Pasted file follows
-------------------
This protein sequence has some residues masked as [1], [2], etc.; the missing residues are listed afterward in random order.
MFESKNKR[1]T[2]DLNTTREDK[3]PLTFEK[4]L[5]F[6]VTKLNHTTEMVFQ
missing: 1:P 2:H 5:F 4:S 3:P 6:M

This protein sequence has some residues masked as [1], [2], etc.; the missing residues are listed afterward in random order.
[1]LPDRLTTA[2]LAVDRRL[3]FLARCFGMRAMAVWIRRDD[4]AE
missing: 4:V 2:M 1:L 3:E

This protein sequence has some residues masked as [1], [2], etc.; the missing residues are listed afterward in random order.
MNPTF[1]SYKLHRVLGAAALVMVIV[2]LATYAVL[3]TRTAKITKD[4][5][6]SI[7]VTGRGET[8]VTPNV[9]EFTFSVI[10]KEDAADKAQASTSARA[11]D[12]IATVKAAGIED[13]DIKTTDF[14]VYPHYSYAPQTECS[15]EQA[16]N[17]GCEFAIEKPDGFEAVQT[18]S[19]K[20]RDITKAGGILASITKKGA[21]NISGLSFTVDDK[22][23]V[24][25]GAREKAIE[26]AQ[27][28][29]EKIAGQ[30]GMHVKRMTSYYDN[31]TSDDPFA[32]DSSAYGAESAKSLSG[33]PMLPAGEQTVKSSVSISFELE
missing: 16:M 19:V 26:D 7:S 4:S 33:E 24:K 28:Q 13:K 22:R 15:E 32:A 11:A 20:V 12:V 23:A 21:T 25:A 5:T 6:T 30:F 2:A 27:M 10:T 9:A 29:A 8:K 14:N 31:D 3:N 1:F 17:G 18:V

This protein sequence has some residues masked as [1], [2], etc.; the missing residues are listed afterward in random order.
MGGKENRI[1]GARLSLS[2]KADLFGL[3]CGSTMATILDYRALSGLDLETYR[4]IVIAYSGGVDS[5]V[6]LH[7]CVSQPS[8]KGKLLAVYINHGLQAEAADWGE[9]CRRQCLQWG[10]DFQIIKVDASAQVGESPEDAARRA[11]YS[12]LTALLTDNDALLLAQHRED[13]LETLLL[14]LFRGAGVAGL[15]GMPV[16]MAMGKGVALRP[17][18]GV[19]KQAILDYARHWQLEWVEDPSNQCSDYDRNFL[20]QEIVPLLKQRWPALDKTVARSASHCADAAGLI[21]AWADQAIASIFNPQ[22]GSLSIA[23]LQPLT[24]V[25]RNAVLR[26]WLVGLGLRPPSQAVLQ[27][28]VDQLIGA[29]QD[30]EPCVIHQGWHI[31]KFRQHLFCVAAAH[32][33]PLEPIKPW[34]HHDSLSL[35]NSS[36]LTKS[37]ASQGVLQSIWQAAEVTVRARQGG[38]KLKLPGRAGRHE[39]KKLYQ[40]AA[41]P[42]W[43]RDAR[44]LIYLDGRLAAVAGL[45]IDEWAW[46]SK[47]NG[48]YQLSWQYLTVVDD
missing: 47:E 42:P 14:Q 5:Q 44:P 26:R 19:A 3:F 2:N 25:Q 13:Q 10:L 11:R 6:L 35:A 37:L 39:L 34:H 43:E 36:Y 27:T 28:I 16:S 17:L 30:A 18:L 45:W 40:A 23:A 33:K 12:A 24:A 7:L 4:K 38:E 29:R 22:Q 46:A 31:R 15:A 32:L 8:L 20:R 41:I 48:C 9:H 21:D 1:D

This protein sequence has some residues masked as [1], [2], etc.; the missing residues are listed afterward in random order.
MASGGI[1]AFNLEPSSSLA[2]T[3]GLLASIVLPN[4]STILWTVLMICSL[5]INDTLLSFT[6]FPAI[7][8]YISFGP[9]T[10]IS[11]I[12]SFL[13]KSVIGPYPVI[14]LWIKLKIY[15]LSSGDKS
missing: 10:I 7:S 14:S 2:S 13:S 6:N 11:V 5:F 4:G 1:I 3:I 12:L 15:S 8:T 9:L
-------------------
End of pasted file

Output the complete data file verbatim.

This protein sequence has some residues masked as [1], [2], etc.; the missing residues are listed afterward in random order.
MFESKNKR[1]T[2]DLNTTREDK[3]PLTFEK[4]L[5]F[6]VTKLNHTTEMVFQ
missing: 1:P 2:H 5:F 4:S 3:P 6:M

This protein sequence has some residues masked as [1], [2], etc.; the missing residues are listed afterward in random order.
[1]LPDRLTTA[2]LAVDRRL[3]FLARCFGMRAMAVWIRRDD[4]AE
missing: 4:V 2:M 1:L 3:E

This protein sequence has some residues masked as [1], [2], etc.; the missing residues are listed afterward in random order.
MNPTF[1]SYKLHRVLGAAALVMVIV[2]LATYAVL[3]TRTAKITKD[4][5][6]SI[7]VTGRGET[8]VTPNV[9]EFTFSVI[10]KEDAADKAQASTSARA[11]D[12]IATVKAAGIED[13]DIKTTDF[14]VYPHYSYAPQTECS[15]EQA[16]N[17]GCEFAIEKPDGFEAVQT[18]S[19]K[20]RDITKAGGILASITKKGA[21]NISGLSFTVDDK[22][23]V[24][25]GAREKAIE[26]AQ[27][28][29]EKIAGQ[30]GMHVKRMTSYYDN[31]TSDDPFA[32]DSSAYGAESAKSLSG[33]PMLPAGEQTVKSSVSISFELE
missing: 16:M 19:V 26:D 7:S 4:S 33:E 24:K 28:Q 13:K 22:R 15:E 32:A 11:A 20:V 12:V 23:A 21:T 25:A 5:T 6:T 30:F 2:A 27:M 10:T 9:A 29:A 8:K 14:N 31:D 3:N 1:F 17:G 18:V

This protein sequence has some residues masked as [1], [2], etc.; the missing residues are listed afterward in random order.
MGGKENRI[1]GARLSLS[2]KADLFGL[3]CGSTMATILDYRALSGLDLETYR[4]IVIAYSGGVDS[5]V[6]LH[7]CVSQPS[8]KGKLLAVYINHGLQAEAADWGE[9]CRRQCLQWG[10]DFQIIKVDASAQVGESPEDAARRA[11]YS[12]LTALLTDNDALLLAQHRED[13]LETLLL[14]LFRGAGVAGL[15]GMPV[16]MAMGKGVALRP[17][18]GV[19]KQAILDYARHWQLEWVEDPSNQCSDYDRNFL[20]QEIVPLLKQRWPALDKTVARSASHCADAAGLI[21]AWADQAIASIFNPQ[22]GSLSIA[23]LQPLT[24]V[25]RNAVLR[26]WLVGLGLRPPSQAVLQ[27][28]VDQLIGA[29]QD[30]EPCVIHQGWHI[31]KFRQHLFCVAAAH[32][33]PLEPIKPW[34]HHDSLSL[35]NSS[36]LTKS[37]ASQGVLQSIWQAAEVTVRARQGG[38]KLKLPGRAGRHE[39]KKLYQ[40]AA[41]P[42]W[43]RDAR[44]LIYLDGRLAAVAGL[45]IDEWAW[46]SK[47]NG[48]YQLSWQYLTVVDD
missing: 47:E 42:P 14:Q 5:Q 44:P 26:R 19:A 3:F 2:N 25:Q 13:Q 10:L 11:R 6:L 35:A 37:L 39:L 34:H 43:E 36:Y 27:T 28:I 16:S 17:L 30:A 18:L 45:W 40:A 23:A 33:K 12:A 24:A 7:L 4:K 38:E 29:R 22:Q 46:A 31:R 15:A 32:L 8:L 20:R 41:I 48:C 9:H 21:D 1:D

This protein sequence has some residues masked as [1], [2], etc.; the missing residues are listed afterward in random order.
MASGGI[1]AFNLEPSSSLA[2]T[3]GLLASIVLPN[4]STILWTVLMICSL[5]INDTLLSFT[6]FPAI[7][8]YISFGP[9]T[10]IS[11]I[12]SFL[13]KSVIGPYPVI[14]LWIKLKIY[15]LSSGDKS
missing: 10:I 7:S 14:S 2:S 13:S 6:N 11:V 5:F 4:G 1:I 3:I 12:L 15:S 8:T 9:L